Patent application title: Peripheral Pain-Relief Device that is Non-Invasive and Non-Pharmaceutical
John Virgil Spence (Vidalia, GA, US)
IPC8 Class: AA61H900FI
Class name: Kinesitherapy device with applicator having specific movement lavative
Publication date: 2013-01-24
Patent application number: 20130023809
A non-invasive peripheral pain relief device provides pain relief from
skin injury such as burns, avulsions, lacerations and scrapes without the
use of pharmaceuticals or invasive treatments. The device uses the body's
own physiology, specifically lateral inhibition, to give both temporary
and sustained relief of pain. This process uses the body's own
neurotransmitter mechanisms to control pain without pharmaceuticals or
invasive treatments. Varying, extremely light, bursts of air are applied
sequentially to the periwound to affect relief centrally.
1. A peripheral pain-relief device that is non-invasive and
CROSS-REFERENCES TO RELATED APPLICATIONS
 This application claims the benefit of U.S. Provisional Patent Application Ser. No. 61/508,941, filed Jul. 18, 2011, the entire content of which is herein incorporated by reference.
STATEMENT REGARDING FEDERALLY SPONSORED RESEARCH OR DEVELOPMENT
 (NOT APPLICABLE)
BACKGROUND OF THE INVENTION
 The present invention relates to a pain relief device that is non-invasive and does not use pharmaceuticals.
 Currently, this problem is treated with prescription narcotic pain relief medications and over the counter pain relief medications that often have to be given for long periods of time. These drugs and medications are expensive and make patients susceptible to both dependence and tolerance.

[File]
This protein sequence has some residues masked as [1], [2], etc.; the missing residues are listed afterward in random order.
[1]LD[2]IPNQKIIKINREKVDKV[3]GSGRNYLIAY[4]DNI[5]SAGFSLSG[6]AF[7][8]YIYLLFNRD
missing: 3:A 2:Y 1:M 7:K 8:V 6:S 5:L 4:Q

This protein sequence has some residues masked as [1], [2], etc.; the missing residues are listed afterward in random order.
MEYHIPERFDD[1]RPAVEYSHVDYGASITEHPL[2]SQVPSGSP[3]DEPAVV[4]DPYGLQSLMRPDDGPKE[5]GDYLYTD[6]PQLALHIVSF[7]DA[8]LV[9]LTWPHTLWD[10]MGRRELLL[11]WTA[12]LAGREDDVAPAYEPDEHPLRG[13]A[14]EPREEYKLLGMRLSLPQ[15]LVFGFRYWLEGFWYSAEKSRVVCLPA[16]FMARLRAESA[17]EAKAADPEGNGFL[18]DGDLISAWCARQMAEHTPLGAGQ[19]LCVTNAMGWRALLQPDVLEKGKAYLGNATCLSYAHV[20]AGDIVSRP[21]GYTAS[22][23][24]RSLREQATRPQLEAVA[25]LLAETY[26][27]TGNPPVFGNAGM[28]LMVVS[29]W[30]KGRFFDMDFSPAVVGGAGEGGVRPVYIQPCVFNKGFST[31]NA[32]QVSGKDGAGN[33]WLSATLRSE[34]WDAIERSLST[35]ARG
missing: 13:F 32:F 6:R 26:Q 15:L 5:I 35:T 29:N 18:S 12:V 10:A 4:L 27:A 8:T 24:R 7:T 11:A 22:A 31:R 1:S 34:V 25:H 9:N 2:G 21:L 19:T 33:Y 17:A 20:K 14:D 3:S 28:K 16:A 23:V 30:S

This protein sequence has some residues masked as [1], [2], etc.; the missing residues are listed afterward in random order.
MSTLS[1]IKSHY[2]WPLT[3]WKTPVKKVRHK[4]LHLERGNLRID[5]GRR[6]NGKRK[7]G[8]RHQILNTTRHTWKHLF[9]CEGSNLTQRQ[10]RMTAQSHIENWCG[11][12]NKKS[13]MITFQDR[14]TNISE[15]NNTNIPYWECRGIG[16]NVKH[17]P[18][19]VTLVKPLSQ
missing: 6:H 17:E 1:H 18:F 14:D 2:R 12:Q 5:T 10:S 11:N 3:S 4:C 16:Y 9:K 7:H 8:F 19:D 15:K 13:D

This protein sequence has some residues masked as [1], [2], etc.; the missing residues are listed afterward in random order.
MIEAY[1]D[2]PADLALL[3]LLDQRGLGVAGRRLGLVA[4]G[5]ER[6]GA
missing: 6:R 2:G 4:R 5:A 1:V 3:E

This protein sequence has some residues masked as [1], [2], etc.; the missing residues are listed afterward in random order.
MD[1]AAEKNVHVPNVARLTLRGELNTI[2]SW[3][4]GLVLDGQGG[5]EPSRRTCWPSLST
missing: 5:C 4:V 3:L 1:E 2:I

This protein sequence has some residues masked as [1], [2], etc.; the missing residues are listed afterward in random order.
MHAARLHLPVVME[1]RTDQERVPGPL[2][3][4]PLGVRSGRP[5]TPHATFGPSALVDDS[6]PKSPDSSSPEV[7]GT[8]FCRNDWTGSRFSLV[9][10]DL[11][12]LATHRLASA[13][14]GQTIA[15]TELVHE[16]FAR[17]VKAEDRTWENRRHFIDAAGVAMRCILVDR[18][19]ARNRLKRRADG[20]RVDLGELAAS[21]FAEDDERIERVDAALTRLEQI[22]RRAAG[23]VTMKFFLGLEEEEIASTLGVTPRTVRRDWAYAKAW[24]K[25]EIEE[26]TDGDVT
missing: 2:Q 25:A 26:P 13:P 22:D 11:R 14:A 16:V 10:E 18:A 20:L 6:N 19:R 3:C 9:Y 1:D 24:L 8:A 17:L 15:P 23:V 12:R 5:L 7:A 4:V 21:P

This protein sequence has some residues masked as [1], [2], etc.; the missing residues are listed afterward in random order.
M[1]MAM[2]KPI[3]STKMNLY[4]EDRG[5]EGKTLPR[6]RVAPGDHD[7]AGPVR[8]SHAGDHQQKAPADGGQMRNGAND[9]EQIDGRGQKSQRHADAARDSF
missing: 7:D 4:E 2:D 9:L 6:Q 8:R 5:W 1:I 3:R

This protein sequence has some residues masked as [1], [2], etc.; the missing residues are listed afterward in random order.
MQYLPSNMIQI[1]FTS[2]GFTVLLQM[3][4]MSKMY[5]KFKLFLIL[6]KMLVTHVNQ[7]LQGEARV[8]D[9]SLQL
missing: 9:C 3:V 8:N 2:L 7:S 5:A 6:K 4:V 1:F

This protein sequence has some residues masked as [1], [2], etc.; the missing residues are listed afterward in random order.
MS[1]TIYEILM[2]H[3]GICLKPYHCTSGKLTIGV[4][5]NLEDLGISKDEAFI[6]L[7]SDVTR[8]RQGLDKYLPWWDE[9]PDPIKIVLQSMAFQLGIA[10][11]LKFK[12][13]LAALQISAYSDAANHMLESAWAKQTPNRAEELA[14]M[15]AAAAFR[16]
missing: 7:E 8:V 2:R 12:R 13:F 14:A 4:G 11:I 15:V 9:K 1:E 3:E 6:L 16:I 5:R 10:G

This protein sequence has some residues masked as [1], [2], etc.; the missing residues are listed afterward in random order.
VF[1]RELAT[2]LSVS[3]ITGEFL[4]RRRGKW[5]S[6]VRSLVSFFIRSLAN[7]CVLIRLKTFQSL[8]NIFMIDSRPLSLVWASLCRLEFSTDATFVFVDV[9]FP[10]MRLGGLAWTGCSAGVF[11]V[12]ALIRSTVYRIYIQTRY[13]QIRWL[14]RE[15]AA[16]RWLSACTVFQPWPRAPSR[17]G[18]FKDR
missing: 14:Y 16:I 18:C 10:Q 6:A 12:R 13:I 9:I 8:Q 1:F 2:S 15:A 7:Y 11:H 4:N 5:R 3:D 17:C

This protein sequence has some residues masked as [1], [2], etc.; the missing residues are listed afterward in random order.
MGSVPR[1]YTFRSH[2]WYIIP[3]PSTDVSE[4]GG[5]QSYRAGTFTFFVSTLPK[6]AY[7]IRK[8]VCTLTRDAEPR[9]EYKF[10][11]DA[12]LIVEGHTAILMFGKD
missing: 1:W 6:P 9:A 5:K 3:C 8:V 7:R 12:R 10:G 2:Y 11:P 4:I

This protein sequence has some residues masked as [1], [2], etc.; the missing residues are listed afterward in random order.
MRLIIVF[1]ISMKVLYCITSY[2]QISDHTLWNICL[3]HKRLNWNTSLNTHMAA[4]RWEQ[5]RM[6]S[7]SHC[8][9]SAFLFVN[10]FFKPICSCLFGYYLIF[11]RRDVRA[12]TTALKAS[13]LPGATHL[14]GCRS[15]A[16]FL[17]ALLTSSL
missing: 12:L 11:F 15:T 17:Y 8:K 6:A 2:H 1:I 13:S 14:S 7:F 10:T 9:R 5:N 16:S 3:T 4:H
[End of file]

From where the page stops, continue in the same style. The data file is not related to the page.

BRIEF SUMMARY OF THE INVENTION
 The invention is designed to lay over intact skin to deliver sequential microbursts of air streams to periwound skin and elicit the body's own neuroinhibitory response at surrounding sensory neurons. Specifically, those that are within the wound bed of the injured area.
 There is currently no similar device available.
BRIEF DESCRIPTION OF THE DRAWINGS
 These and other aspects and advantages will be described in detail with reference to the accompanying drawings, in which:
 FIG. 1 is a perspective view of the invention shown in use;
 FIG. 2 is a front view of the pump enclosure;
 FIG. 3 is a top view of the flexible delivery device;
 FIG. 4 is a section view of the flexible delivery device taken along line 4-4 in FIG. 1;
 FIG. 5 is a perspective view of an alternate embodiment of the invention; and
 FIG. 6 is a section view of an alternate embodiment of the invention taken along line 6-6 in FIG. 5.
DETAILED DESCRIPTION OF THE INVENTION
 The reference numerals in the drawings correspond to the following components of the invention:
 10 is the overall invention.
 12 is the pump enclosure.
 14 is the pump enclosure hose fitting.
 16 is the pump enclosure base.
 18 is the air pump.
 20 are the digital pressure displays.
 22 are the pressure adjustment touch pads.
 24 is the on/off switch.
 26 is the three vessel hose.
 28 is the flexible delivery device.
 30 is the delivery device hose fitting.
 32 are the delivery device micro perforations.
 34 is the self contained pain relief device.
 36 is the small air pump.
 38 is the disposable flexible delivery device.
 40 is the pump enclosure power cord.
 42 is the small three vessel hose.
 44 is the person.
 Exemplary embodiments are shown in the drawings:
 (1) Could be a small encased air pump with an adjustable or fixed pressure manifold that delivers variable strengths of microburst of air through one hose or a series of hoses into the chamber or chambers of a soft plastic or other elastomeric material delivery device that will be flexible as to conform to body shapes and sizes. The contact surfaces can have various sub-millimeter or same size holes through which various strength bursts of air (regulated by the air pressure and manifold) will pass from the pump or air supply unit to lightly stimulate sensory receptors in the skin at the periphery of wounds. These will, in-turn, suppress the surrounding painful stimuli.